The snow that missed Baltimore fell instead on the lower Eastern Shore, where 6 to 9 inches transformed the sands at Chincoteague National Wildlife Refuge into a white dream worthy of Audubon.
"We saw a cardinal in a pine tree set against the snow," said Leslie Morton, a refuge manager who led visitors on a count of snow geese and tundra swans and other birds yesterday. "Snow is unusual here, it's odd to see it on the beach and sand dunes. But to watch an egret reflecting in a pool of water -- a white bird with white snow all around -- that's something spectacular."
Yesterday, flurries amounting to less than two-tenths of an inch fluttered through the Baltimore metropolitan area during the day. Light snow began falling again during the evening. In Baltimore, the thermometer dropped to 19 degrees by 4 a.m. and held steady until late morning, rising only a few degrees after that. A low of 19 was also reported at Baltimore-Washington International Airport.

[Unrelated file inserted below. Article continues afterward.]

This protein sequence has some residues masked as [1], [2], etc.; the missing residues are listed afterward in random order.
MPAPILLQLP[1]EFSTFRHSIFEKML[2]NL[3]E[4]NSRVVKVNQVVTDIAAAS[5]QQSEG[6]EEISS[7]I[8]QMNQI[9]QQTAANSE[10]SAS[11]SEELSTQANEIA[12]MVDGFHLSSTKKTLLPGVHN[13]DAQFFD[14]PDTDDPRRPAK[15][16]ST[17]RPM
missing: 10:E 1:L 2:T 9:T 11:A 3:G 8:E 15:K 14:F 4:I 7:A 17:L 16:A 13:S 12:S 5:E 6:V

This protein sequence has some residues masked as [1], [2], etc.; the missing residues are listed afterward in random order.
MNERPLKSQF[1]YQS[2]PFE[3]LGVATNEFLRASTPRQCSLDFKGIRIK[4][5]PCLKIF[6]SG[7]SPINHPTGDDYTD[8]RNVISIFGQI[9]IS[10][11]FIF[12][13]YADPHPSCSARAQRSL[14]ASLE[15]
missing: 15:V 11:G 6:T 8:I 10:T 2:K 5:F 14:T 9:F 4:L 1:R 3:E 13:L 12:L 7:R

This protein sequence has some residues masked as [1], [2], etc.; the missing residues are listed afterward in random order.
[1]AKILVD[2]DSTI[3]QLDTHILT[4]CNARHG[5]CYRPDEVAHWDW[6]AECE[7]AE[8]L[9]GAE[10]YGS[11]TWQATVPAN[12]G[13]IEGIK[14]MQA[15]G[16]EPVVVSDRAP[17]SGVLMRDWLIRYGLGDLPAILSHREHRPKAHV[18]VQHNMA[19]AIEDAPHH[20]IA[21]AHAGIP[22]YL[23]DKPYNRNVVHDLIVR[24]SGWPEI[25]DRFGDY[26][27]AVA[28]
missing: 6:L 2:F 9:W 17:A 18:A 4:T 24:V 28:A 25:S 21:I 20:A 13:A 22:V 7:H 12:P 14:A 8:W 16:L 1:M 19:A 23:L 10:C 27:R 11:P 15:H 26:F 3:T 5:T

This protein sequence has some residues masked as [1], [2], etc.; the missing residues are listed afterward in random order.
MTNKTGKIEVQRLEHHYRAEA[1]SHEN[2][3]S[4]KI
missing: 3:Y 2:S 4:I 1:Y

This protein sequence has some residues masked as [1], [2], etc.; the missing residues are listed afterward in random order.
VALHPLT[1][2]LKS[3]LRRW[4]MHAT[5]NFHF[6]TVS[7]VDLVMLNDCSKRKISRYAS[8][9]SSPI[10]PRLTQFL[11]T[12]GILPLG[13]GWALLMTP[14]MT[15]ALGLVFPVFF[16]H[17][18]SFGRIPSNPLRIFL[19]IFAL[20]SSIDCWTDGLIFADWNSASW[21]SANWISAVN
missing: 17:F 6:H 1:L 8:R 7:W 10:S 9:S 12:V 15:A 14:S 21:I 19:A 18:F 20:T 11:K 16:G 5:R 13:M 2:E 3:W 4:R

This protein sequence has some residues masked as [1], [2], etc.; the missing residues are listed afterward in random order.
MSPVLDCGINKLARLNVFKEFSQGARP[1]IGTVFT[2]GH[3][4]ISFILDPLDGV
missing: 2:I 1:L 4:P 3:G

Today the forecast was for northwest winds of 20 to 25 mph, with higher gusts, and temperatures in the 20s in the morning, climbing to the low 30s in the afternoon. Gale warnings were posted for the Chesapeake Bay and the shore.
"Look for a lot of wind," said Fred Davis, chief meteorologist for the National Weather Service at BWI.
"It'll be cold and windy," he said, with some sunshine. "When you have a snowstorm with a cold front right behind it, things get colder than normal, but nothing unusual for late December."
Most of the snow fell on Tuesday between 6:42 a.m. and 6:11 p.m. as a pair of low pressure fronts passed through the Middle Atlantic states. Waldorf and parts of Southern Maryland were blanketed with 6 inches. Snow fell throughout the Eastern Shore with 4 inches in Easton, 5 in Salisbury and 8 or more in Ocean City and on the Virginia coast.
"Which makes sense since it was a coastal storm," Mr. Davis said.
"It's kind of dreary right now, just a faint bit of moisture," said Mary Lou Brueckmann, 63, a librarian at the Ocean City branch of the Worcester County Library. "But we got a lot of snow earlier. A lot of snow. I don't ever remember this much and I've lived here all my life."
"We only had 19 people come in today; this time of year, we usually get more than a hundred," she said yesterday.
Mrs. Brueckmann said the last time she remembers it snowing so much is the year she got married -- 1948.
"We were married in January and it was terrible," she said. "There was so much snow and ice piled up in front of the surf on the beach it looked like a fort -- it must have been 16 feet high."